Serpentine Belt Problemsby Dan Ferrell
A serpentine belt is prone to wear and fail just like any other part in your vehicle. Driven by the crankshaft pulley, this belt runs the water pump, alternator, air conditioning compressor and power steering pump. Identifying, fixing and preventing the most common problems with serpentine belts is possible.
Serpentine belts have some common problems that you should pay attention to as you make a routine inspection. Make sure the belt is properly seated on each pulley and look for signs of wear, such as excessive cracks on the ribs and fraying. Also, check for cuts, splitting and missing sections of ribs. If you find any of these signs, replace the belt.
Check the pulleys if your serpentine belt is showing excessive or abnormal wear. Remove the belt and, laying a straightedge across the surface of any two pulleys, turn them by hand and check for misalignment. Each pulley should contact the straightedge at all times as you turn them. Check the rest of the pulleys in pairs. Then check them for cracks, rust, dents or any other physical damage. Replace them if necessary.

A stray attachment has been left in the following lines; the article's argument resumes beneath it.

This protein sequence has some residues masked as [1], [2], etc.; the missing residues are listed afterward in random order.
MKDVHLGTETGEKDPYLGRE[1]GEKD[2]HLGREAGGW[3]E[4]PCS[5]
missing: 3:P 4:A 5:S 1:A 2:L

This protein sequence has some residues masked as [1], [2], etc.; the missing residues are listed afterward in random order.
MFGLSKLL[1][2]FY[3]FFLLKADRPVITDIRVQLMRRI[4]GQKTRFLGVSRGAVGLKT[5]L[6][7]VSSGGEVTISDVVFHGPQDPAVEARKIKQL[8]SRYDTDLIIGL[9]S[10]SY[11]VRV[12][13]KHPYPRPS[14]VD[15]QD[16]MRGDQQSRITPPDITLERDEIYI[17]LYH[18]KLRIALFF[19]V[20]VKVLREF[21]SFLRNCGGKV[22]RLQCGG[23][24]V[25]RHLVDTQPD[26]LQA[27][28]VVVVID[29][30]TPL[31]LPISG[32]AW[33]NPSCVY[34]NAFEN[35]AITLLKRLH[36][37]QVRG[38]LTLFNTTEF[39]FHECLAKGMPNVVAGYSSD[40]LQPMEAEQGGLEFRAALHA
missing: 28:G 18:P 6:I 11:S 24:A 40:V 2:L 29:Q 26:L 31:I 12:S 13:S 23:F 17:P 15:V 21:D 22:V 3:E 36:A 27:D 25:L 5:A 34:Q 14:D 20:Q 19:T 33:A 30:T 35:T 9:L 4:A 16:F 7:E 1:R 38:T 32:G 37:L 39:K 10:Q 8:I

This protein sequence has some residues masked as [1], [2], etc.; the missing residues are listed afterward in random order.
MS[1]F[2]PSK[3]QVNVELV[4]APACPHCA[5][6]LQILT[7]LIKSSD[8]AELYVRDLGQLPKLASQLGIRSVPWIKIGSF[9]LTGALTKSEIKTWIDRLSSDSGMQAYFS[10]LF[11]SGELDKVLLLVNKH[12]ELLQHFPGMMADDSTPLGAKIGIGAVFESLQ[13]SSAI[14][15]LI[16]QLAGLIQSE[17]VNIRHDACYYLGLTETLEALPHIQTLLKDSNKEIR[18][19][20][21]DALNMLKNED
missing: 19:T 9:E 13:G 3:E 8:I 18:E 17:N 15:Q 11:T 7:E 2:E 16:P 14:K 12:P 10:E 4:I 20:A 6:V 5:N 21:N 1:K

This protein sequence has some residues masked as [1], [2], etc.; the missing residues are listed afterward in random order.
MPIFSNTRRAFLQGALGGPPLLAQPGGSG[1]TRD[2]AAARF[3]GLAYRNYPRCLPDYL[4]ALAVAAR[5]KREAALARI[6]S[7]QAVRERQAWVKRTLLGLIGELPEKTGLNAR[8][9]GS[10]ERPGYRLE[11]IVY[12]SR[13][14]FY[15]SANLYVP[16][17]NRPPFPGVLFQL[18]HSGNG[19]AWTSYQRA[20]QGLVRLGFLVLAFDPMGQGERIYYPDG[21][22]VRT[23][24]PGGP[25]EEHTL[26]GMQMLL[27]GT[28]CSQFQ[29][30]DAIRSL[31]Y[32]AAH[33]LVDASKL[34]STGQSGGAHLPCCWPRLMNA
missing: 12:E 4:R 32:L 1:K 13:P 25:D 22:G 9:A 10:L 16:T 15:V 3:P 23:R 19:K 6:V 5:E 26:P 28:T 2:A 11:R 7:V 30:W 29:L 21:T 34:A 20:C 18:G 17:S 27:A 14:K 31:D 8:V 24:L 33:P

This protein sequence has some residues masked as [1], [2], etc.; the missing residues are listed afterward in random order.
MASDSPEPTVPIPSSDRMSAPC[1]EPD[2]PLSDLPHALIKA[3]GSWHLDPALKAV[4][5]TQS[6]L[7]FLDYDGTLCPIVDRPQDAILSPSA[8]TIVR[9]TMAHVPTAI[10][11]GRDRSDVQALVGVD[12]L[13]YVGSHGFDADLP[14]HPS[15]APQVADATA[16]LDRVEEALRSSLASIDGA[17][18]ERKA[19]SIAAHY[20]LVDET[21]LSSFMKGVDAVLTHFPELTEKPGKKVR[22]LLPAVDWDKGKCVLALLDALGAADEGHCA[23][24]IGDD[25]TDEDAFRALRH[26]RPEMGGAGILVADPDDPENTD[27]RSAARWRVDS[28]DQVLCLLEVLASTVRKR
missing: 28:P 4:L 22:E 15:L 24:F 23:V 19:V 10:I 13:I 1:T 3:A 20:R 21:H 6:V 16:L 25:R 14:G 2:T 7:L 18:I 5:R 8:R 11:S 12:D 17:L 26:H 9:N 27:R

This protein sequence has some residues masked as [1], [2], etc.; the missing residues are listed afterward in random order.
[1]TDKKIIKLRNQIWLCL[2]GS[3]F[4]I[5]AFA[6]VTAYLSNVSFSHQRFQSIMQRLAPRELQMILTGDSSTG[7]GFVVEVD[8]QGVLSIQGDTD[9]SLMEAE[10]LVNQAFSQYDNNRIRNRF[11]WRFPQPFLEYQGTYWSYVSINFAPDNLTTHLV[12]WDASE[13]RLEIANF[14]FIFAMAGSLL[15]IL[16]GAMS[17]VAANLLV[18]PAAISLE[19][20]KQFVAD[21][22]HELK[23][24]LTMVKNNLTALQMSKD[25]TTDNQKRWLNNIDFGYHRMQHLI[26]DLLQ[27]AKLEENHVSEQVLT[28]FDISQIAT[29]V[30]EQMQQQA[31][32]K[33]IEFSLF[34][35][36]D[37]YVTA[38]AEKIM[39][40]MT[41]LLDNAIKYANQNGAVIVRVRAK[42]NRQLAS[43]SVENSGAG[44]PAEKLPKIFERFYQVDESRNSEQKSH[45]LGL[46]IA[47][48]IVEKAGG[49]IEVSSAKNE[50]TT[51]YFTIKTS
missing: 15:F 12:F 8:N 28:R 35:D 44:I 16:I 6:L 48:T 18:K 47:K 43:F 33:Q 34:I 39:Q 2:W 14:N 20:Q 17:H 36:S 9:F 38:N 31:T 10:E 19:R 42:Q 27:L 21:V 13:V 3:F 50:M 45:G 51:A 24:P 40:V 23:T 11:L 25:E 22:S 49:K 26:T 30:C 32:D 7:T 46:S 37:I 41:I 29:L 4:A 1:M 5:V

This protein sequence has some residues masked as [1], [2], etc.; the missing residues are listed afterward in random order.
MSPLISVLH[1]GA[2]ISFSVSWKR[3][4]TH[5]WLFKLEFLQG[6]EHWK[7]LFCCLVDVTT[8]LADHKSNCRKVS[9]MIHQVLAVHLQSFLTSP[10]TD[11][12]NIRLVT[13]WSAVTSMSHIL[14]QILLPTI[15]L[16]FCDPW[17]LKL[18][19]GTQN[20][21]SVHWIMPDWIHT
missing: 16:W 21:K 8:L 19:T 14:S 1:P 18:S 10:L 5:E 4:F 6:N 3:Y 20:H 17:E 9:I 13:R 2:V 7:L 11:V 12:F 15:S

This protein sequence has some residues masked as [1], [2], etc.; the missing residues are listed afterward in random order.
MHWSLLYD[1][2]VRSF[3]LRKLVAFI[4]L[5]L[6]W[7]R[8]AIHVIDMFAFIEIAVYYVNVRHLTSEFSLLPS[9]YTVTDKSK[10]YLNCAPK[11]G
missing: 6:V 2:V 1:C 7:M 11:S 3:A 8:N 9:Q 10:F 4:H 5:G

Always disconnect the ground (black battery cable) when inspecting, adjusting or replacing the serpentine belt. Even with the ignition switch in the "off" position, if the vehicle has been recently driven, the electric fan might come on and catch your arms and hands as you work in the engine compartment area.
Serpentine belts require minimum attention, but vehicle manufacturers recommend inspecting serpentine belts every 3,000 miles. This will help correct common problems on time and extend belt service life.
When replacing your serpentine belt, compare the new one with the old one. Be sure they have the same design configuration, width and number of ribs. However, the new belt should be slightly shorter.
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